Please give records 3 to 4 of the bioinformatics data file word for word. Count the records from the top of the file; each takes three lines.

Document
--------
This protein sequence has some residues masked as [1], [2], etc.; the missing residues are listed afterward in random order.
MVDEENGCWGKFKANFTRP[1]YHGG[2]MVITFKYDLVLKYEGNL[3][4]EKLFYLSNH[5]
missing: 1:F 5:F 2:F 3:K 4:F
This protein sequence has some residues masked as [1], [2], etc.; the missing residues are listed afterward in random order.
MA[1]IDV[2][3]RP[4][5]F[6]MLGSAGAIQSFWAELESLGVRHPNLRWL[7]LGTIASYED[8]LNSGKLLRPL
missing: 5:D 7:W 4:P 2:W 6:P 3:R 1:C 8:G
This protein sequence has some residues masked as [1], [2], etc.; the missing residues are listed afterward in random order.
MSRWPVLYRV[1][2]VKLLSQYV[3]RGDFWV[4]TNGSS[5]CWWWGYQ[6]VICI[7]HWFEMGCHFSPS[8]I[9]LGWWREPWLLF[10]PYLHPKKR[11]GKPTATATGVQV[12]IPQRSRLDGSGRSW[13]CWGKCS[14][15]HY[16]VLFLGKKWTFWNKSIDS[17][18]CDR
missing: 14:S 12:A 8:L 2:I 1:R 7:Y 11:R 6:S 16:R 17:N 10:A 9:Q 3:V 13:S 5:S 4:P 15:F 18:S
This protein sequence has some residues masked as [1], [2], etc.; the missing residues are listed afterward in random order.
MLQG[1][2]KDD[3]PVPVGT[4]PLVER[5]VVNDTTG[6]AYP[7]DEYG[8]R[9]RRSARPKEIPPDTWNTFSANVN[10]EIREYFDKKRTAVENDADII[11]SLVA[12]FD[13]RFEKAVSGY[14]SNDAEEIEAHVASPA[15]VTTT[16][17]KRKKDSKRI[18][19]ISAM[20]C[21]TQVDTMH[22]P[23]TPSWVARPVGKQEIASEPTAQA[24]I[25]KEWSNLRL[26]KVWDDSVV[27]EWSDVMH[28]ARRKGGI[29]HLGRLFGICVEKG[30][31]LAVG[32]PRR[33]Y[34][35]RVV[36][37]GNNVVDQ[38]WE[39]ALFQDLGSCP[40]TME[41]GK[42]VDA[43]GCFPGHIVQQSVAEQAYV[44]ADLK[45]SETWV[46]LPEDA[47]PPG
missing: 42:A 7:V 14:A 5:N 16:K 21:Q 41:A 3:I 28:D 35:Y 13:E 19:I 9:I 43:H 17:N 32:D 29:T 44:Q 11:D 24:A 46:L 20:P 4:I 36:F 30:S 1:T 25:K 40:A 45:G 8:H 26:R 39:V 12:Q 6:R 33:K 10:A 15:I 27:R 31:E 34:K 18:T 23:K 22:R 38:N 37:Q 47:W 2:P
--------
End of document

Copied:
This protein sequence has some residues masked as [1], [2], etc.; the missing residues are listed afterward in random order.
MSRWPVLYRV[1][2]VKLLSQYV[3]RGDFWV[4]TNGSS[5]CWWWGYQ[6]VICI[7]HWFEMGCHFSPS[8]I[9]LGWWREPWLLF[10]PYLHPKKR[11]GKPTATATGVQV[12]IPQRSRLDGSGRSW[13]CWGKCS[14][15]HY[16]VLFLGKKWTFWNKSIDS[17][18]CDR
missing: 14:S 12:A 8:L 2:I 1:R 7:Y 11:R 6:S 16:R 17:N 10:A 9:Q 3:V 13:S 5:S 4:P 15:F 18:S
This protein sequence has some residues masked as [1], [2], etc.; the missing residues are listed afterward in random order.
MLQG[1][2]KDD[3]PVPVGT[4]PLVER[5]VVNDTTG[6]AYP[7]DEYG[8]R[9]RRSARPKEIPPDTWNTFSANVN[10]EIREYFDKKRTAVENDADII[11]SLVA[12]FD[13]RFEKAVSGY[14]SNDAEEIEAHVASPA[15]VTTT[16][17]KRKKDSKRI[18][19]ISAM[20]C[21]TQVDTMH[22]P[23]TPSWVARPVGKQEIASEPTAQA[24]I[25]KEWSNLRL[26]KVWDDSVV[27]EWSDVMH[28]ARRKGGI[29]HLGRLFGICVEKG[30][31]LAVG[32]PRR[33]Y[34][35]RVV[36][37]GNNVVDQ[38]WE[39]ALFQDLGSCP[40]TME[41]GK[42]VDA[43]GCFPGHIVQQSVAEQAYV[44]ADLK[45]SETWV[46]LPEDA[47]PPG
missing: 42:A 7:V 14:A 5:N 16:K 21:Q 41:A 3:I 28:D 35:Y 13:E 19:I 9:I 43:H 17:N 32:D 29:T 44:Q 11:D 24:A 46:L 20:P 4:I 36:F 30:S 1:T 25:K 40:A 45:G 8:H 26:R 39:V 12:Q 6:R 33:K 10:A 15:I 27:R 31:E 34:K 18:T 23:K 22:R 38:N 37:Q 47:W 2:P